Herbal teas are my favorite herbal preparation. They are a simple yet effective way to ingest herbs. If you are a beginner herbalist, herbal tea blends are an excellent place to begin. All you need to do is take these simple 3 steps.
Blending herbal tea is both a creative art and a science when creating the formula for the tea blend, you want to look at the color, the taste, and the aroma of the herbs that you plan to use and experiment with different combinations until you find the one that appeals to the eyes and your sense of taste and smell.
On the science side, you want to understand each herb that you plan to use individually. You want to look at the herb’s energetics, actions, and organ affinity —more about that below.
The first step to blending herbal tea is your intentions. Two questions come into mind: who? And why?
The first question is, who are you making the tea for? A tea for a child or a frail elder might differ from a tea for an adult. Generally, you want to use gentle herbs that taste good for children, such as Lemon balm, Lavender, or Rose. An Adult pallet is usually much more flexible.
The second question is, why are you blending the tea. A tea blend for a daily tea party is very different from a tea for alleviating a specific condition.
Once you set your intentions straight, it’s time for the scientist part of the process. You want to make a list of the herbs you might want to use in your blend and study each of them individually.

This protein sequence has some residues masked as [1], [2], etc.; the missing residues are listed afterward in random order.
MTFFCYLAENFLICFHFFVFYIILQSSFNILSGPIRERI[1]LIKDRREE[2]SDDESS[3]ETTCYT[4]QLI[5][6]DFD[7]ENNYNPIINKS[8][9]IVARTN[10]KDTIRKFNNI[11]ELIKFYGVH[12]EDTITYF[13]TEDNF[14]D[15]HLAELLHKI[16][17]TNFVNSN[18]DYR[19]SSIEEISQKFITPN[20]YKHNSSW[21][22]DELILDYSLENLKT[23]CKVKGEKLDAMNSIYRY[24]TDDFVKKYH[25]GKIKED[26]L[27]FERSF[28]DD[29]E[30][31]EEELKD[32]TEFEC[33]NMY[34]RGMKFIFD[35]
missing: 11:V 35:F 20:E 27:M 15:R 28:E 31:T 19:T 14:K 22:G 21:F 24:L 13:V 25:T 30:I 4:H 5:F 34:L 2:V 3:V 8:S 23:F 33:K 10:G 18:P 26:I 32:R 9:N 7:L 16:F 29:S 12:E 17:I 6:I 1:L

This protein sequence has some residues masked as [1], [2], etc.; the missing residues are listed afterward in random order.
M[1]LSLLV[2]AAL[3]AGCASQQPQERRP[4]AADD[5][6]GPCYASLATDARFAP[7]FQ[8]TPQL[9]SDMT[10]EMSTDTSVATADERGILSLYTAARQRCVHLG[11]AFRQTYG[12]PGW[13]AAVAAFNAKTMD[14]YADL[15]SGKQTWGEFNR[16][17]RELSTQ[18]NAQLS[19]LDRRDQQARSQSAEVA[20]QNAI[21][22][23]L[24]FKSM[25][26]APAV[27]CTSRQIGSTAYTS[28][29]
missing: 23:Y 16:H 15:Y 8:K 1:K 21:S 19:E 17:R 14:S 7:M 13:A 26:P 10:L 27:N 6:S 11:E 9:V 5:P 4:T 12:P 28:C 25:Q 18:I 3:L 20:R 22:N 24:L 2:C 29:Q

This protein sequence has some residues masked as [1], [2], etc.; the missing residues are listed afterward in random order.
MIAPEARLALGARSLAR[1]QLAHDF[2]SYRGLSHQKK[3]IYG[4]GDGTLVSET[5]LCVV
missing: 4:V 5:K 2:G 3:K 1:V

There are two ways to study herbs:
Research them on books and websites. You want to understand their organ affinity, actions, and energetics.
Understanding the organ affinity and the action of an herb will help you create blends that address a specific area of the body in a particular way. Think about antispasmodic herbs that have an affinity to the lungs and help relieve cough.
The energetics of the herb refers to the ways it manifests in the body; is it warming or cooling? Is it tightening or relaxing? Moistening or drying? You want the overall energetics of your tea to be balanced. It means that if you use one or two heating and drying herbs, you will want to balance them with a cooling and moistening herb.
Direct experience with the herb. You want to experience the herb directly. Make yourself a cup of tea with each spice individually. Sit with it. How does it taste? How does it feel in your mouth? Your throat? Do you feel it in any other part of your body?
Once you set your intentions and get to know the herbs you plan to use in your blend; you can start experimenting with different formulas.
This is where your creative mind and heart can express themselves.
In the third week of my program;
“Getting Younger- The Wise Women Way to Well Being at any Age,”
I share more details about the different components of an herbal formula. I also share my 10 favorite herbs and some of my herbal tea formulas.